BRF, which claims to be one of the world’s largest meat companies, said its plant in Mineiros, in the centre-western state of Goiás, has restarted slaughter operations.
In a statement to the market, BRF said it had received clearance from the Ministry of Agriculture Livestock and Supply to resume all work at the plant.
The government tested samples of chicken from the Mineiros plant and found evidence that poultry had been pumped full of excess water, in a likely move to increase the weight, and thus the price, of the poultry. The government called this an “economic problem”.
BRF backs food safety standards
In response, BRF said that it would like to “reiterate its confidence in its processes and standards”.
The factory in Mineiros reopened on 10 April and began processing livestock the following day, after a thorough inspection of its production line. The plant has the capacity to slaughter 26,000 turkeys and 115,000 chickens per day.
After Brazil was rocked by a rotten meat scandal that saw more than 1,000 police raid meat plants across six states, Brazil’s government closed three factories and placed 21 under audit.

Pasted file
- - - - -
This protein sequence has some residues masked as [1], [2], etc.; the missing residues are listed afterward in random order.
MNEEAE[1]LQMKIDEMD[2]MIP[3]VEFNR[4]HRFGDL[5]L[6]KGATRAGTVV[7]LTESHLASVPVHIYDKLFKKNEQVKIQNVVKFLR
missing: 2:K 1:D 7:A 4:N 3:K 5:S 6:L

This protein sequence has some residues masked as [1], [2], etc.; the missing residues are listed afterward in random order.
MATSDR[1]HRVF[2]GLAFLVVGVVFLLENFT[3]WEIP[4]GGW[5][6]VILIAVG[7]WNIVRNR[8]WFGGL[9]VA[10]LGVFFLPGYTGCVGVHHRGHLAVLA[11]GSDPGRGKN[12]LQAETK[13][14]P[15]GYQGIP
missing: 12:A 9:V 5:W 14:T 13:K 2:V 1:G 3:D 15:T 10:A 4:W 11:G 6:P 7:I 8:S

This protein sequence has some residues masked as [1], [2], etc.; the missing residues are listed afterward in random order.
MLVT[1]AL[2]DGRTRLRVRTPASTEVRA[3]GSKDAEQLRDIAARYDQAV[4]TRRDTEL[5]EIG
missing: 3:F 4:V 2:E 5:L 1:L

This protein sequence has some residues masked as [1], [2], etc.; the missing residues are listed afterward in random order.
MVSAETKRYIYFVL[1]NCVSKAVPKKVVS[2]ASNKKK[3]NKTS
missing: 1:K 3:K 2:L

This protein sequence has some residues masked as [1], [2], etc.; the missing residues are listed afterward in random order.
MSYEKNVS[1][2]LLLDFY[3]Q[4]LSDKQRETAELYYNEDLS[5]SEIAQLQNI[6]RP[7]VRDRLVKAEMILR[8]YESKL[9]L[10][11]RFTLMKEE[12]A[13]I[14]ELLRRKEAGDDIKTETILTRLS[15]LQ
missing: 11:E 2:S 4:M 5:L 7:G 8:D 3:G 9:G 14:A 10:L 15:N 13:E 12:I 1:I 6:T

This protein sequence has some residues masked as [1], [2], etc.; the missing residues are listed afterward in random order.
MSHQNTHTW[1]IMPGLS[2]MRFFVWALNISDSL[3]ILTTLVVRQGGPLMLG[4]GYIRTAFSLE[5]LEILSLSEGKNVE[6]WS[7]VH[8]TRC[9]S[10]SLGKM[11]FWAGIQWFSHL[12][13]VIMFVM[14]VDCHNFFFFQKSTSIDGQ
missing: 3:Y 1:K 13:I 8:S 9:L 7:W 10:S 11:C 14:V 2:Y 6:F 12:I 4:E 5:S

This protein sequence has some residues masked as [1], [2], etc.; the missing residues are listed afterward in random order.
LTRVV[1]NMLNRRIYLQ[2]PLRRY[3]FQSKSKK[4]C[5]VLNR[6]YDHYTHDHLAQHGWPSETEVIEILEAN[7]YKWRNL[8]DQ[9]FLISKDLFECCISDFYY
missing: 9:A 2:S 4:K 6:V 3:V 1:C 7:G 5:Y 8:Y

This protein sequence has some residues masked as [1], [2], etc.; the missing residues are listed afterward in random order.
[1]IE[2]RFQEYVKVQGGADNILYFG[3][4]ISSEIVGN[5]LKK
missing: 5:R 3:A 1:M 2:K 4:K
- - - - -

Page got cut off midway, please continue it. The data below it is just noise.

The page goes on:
An analysis of 302 samples taken from the 21 meat plants found that only 2% of them were unfit for public consumption. Of the eight samples that were deemed a health risk, seven were contaminated with salmonella and one had traces of staphylococci.
The seven traces of salmonella were detected in hamburgers produced by Novilho Nobre. The government has now closed the company’s hamburger production line.
To restore global trust in the safety of Brazilian meat, the government is set to visit Iran, Egypt and Algeria this month. Diplomatic trips to China, Hong Kong, the United Arab Emirates, Saudi Arabia and the European Union will take place in May.